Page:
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Josh Lord uses the technique trompe l'oeil (trick of the eye) within his works, everything in his artwork is hand painted to make it seem as if it is either peeling off or ripped off a wall and placed there. Over time he developed painting shadows and masking tape (painted not the real thing) to give it a feeling that someone has just put it there, like a reminder not to forget.

Lords work is a mixture of DADAist and surrealism, he gives it the look of it being cut up and placed there as the DADAist and the Surrealist did and also believes as they believed that art shouldn't just be there for the elite.

Just as the DADA/Surrealist had seen in the 1900's Lord also speaks about in his artwork such as the loss of confidence in our political and cultural leaders and why has society become so apathetic it no longer challenges the status quo?

Lord started developing this technique after seeing works by artists such as William Harnett, Evert Collier and John Haberle to note a few, what he loves about these techniques is that if done well they can make a painting look 3D and give the artwork more depth rather than just an image. What medium Lord works in is acrylic house paint which he has a sponsorship with Inspirations Paint in West Footscray where he has done a couple of murals in the store.

Josh Lord's History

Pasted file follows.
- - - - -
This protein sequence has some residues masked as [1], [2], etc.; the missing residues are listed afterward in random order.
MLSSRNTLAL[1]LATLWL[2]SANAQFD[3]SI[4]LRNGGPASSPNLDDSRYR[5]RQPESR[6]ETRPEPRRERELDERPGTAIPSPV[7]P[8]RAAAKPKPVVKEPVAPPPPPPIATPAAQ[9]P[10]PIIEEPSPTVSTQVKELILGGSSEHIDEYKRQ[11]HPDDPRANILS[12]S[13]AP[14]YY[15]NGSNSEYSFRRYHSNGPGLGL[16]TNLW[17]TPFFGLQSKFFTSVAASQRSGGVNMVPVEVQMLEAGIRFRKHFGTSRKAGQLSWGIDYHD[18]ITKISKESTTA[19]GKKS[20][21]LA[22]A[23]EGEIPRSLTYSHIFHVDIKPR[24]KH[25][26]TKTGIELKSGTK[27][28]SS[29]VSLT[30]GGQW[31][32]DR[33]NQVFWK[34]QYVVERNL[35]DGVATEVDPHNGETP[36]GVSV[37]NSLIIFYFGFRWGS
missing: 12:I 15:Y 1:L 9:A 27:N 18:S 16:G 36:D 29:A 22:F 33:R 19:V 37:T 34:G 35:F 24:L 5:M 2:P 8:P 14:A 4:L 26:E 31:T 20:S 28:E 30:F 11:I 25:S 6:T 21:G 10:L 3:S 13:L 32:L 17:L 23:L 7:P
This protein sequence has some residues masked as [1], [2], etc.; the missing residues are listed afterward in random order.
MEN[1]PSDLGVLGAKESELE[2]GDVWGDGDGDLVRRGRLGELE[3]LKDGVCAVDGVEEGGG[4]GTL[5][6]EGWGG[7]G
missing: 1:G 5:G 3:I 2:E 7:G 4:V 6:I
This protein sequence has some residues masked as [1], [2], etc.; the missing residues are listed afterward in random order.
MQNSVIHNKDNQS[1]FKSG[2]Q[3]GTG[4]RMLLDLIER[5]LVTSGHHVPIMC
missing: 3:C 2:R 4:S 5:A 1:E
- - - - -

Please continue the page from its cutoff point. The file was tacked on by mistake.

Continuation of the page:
Lord started his career back in 1992 when his work began to be published inĀ  magazines in Melbourne, Australia, but he really began back in primary school where his very first work was first published. Secondary school (Mornington Tech) he was accelerated to the next year level above his age from Year 7 to Year 8 and was soon studying to first year university level.

After finishing secondary school Josh wavered up the idea of going to art school but his mother who was a college art student in the 60's was against it, stating that the colleges don't push for originality. Lord instead started designing artwork on skateboards which would later come full circle when he started designing for ex Powell Peralta team member Steve Steadham's company STEDMZ.

Lord by the early 90's got involved in the Melbourne Goth Scene, at that stage he wanted to express different ideas and in the Goth scene you could do that. Lord looks back on those times with great memories, ‘you could act like an absolute moron and get away with it, as long as it was creative’. Through the Melbourne Goth scene at that time a Goth magazine started up called Dark Angel where Lord’s work was featured a couple of times. By 1994 the scene had started getting new kids coming into it and a lot of the older Goths were moving on and so did Lord.

He was married in 1995 to his first wife (Roslyn Hames, nee Mason) who introduced him to the art of artists such as Barbara Kruger, Jenny Holzer, Robert Rauschenberg, Jim Dine and James Rosenquist amongst others, which had a great impact on Lord, he drew on the strength of their artwork and how powerful the message and meaning was for him at that time.